Needless to say, as you grow older, your body changes. And with those changes comes a lot of insecurity.
My sister and I were always the skinny kids, the ones the aunts and grandmothers would remark about: “Oh, they must eat nothing at all!” “Why look at you, you’re like sticks!” “Are you sure you don’t have worms? That may be why you’re so thin.” Our parents were never ones to worry or make us feel insecure about how we looked, so thank you, Mom and Dad. Not to say these comments bothered us — at that age hardly anything does — and at this age I can see that they spoke purely out of love and concern.
But, it creates an interesting dichotomy to what the media portrays as the attractive woman. In youth, you’re asked why you’re so thin. Age a little, and you’re asking yourself why you aren’t so skinny. I put on weight through my teenage years, at times much to my disappointment. I went from skinny to what was essentially chubby, and it bothered me. It bothered me that my stomach stuck out, that my thighs were larger than the other girls, that I weighed more than the average weight of the people I knew.
Older and wiser, I figured out how to appreciate the way I looked. It’s confidence in yourself that makes you attractive, not the shape you are. Being physically healthy and looking after your body is more important than attempting to force it into a mold that it doesn’t want to fit into. I’m sure much of the same has been said to you before, or you’ve read it, and if you haven’t, it will probably come your way at some point. Words from people you don’t know can’t do much to convince you of truths that you have to find for yourself, but you have to trust that those truths are out there.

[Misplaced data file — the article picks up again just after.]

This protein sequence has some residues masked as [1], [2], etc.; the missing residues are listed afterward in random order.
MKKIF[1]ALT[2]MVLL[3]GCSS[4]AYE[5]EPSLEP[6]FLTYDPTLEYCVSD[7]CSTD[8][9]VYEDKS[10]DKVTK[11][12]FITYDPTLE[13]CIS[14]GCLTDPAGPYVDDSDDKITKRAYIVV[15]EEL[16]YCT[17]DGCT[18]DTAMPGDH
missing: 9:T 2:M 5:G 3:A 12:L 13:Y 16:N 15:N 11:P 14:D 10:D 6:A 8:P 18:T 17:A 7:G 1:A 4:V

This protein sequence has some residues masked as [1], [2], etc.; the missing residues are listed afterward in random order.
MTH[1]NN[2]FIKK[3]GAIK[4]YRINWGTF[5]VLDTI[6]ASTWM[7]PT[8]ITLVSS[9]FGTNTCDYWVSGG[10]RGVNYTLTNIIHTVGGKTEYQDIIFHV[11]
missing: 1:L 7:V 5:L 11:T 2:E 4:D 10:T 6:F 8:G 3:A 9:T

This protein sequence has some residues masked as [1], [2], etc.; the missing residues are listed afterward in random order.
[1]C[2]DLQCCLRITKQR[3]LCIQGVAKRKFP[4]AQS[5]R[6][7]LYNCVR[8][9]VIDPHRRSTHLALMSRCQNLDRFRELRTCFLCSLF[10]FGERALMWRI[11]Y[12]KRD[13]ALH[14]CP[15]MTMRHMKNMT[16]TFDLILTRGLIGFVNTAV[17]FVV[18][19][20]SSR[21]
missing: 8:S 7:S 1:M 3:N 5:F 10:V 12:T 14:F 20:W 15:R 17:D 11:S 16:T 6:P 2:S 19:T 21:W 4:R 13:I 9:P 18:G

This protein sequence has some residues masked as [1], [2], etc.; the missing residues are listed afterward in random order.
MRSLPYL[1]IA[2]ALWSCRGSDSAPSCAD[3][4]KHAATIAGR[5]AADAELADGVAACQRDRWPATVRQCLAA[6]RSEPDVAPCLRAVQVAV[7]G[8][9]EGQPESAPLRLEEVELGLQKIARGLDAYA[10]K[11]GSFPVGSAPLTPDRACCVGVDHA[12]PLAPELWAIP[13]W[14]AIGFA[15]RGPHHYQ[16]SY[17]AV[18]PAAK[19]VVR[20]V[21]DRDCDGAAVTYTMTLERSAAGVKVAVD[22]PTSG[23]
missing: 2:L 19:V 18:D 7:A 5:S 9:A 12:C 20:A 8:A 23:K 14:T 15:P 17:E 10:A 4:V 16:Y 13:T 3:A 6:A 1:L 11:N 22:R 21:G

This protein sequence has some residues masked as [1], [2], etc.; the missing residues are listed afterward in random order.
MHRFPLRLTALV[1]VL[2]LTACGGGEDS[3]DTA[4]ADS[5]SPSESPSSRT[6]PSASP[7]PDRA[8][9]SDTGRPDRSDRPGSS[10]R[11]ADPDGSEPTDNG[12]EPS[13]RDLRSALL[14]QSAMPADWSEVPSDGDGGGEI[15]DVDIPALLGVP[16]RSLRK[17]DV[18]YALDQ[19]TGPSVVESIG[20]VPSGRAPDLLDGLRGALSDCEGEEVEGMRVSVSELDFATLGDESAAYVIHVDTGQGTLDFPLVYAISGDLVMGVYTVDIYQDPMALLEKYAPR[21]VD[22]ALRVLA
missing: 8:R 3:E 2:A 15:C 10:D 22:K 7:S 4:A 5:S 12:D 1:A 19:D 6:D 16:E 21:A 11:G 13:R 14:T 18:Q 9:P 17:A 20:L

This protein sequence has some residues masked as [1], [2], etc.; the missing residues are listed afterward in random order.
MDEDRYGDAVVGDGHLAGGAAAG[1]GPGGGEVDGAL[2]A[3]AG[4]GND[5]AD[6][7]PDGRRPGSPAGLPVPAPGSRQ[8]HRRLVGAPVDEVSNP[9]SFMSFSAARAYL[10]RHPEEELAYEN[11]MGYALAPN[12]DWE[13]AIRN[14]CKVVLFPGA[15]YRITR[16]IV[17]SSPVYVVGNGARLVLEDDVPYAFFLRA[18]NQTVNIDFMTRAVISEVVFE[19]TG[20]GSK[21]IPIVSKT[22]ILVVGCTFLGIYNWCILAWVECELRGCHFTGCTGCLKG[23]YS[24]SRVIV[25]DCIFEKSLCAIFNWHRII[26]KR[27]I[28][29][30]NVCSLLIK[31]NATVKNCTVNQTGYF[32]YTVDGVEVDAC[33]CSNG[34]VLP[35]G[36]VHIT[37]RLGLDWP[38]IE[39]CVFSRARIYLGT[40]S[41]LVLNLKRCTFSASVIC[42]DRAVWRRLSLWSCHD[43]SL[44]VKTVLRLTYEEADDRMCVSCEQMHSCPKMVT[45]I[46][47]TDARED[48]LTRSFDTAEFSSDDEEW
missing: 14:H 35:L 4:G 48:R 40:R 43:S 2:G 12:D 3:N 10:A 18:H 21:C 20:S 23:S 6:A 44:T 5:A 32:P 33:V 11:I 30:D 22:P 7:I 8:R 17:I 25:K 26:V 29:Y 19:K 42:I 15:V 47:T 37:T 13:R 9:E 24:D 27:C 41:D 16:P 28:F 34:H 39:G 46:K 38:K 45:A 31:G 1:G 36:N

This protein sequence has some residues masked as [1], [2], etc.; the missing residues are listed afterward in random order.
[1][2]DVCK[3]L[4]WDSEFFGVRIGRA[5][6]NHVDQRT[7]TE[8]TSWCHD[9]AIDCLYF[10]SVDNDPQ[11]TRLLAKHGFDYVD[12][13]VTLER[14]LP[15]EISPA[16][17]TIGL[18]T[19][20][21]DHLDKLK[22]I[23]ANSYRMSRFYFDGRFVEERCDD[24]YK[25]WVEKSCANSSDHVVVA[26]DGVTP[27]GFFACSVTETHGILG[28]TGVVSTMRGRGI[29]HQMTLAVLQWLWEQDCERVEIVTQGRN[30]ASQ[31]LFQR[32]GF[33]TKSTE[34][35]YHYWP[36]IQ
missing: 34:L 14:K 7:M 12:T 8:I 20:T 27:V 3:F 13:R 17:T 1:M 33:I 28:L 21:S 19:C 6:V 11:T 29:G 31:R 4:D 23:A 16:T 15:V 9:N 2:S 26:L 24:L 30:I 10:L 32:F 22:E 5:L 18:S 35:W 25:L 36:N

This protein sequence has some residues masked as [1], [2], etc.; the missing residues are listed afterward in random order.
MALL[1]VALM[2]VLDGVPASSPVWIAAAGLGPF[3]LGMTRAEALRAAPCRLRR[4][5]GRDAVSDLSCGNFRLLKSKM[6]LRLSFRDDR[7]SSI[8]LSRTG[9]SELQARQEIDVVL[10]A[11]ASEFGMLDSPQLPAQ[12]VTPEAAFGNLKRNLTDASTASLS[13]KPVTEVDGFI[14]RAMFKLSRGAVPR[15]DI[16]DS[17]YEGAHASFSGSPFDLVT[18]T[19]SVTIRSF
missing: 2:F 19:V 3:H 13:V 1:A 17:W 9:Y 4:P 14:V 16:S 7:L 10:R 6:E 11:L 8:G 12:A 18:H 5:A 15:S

People call me skinny today, and I dismiss their comments with a “No, no, look at this” and proceed to gesture to my thighs or stomach. While I’m not as chubby as I was, I don’t consider myself skinny. Skinny is not a trait I want on my list — not because when I was young it was made out to be unhealthy but because “skinny” cannot begin to encompass my body type. Skinny is not bad, but neither is it an ideal or the perfect body type. There are days when I wish my thighs aren’t the size they are, but nothing could motivate me to change the way they are other than the threat of a serious lack of fitness and health.
If there is a point to this ramble, it’s this: However you look, an aspiration to be healthy and a little self-confidence is all you need to feel, and look, attractive. If you want to alter the way you look for purely aesthetic reasons, all I can hope is that you’re doing so for yourself and not for anyone else because, at the end of it all, you live in your body, not them.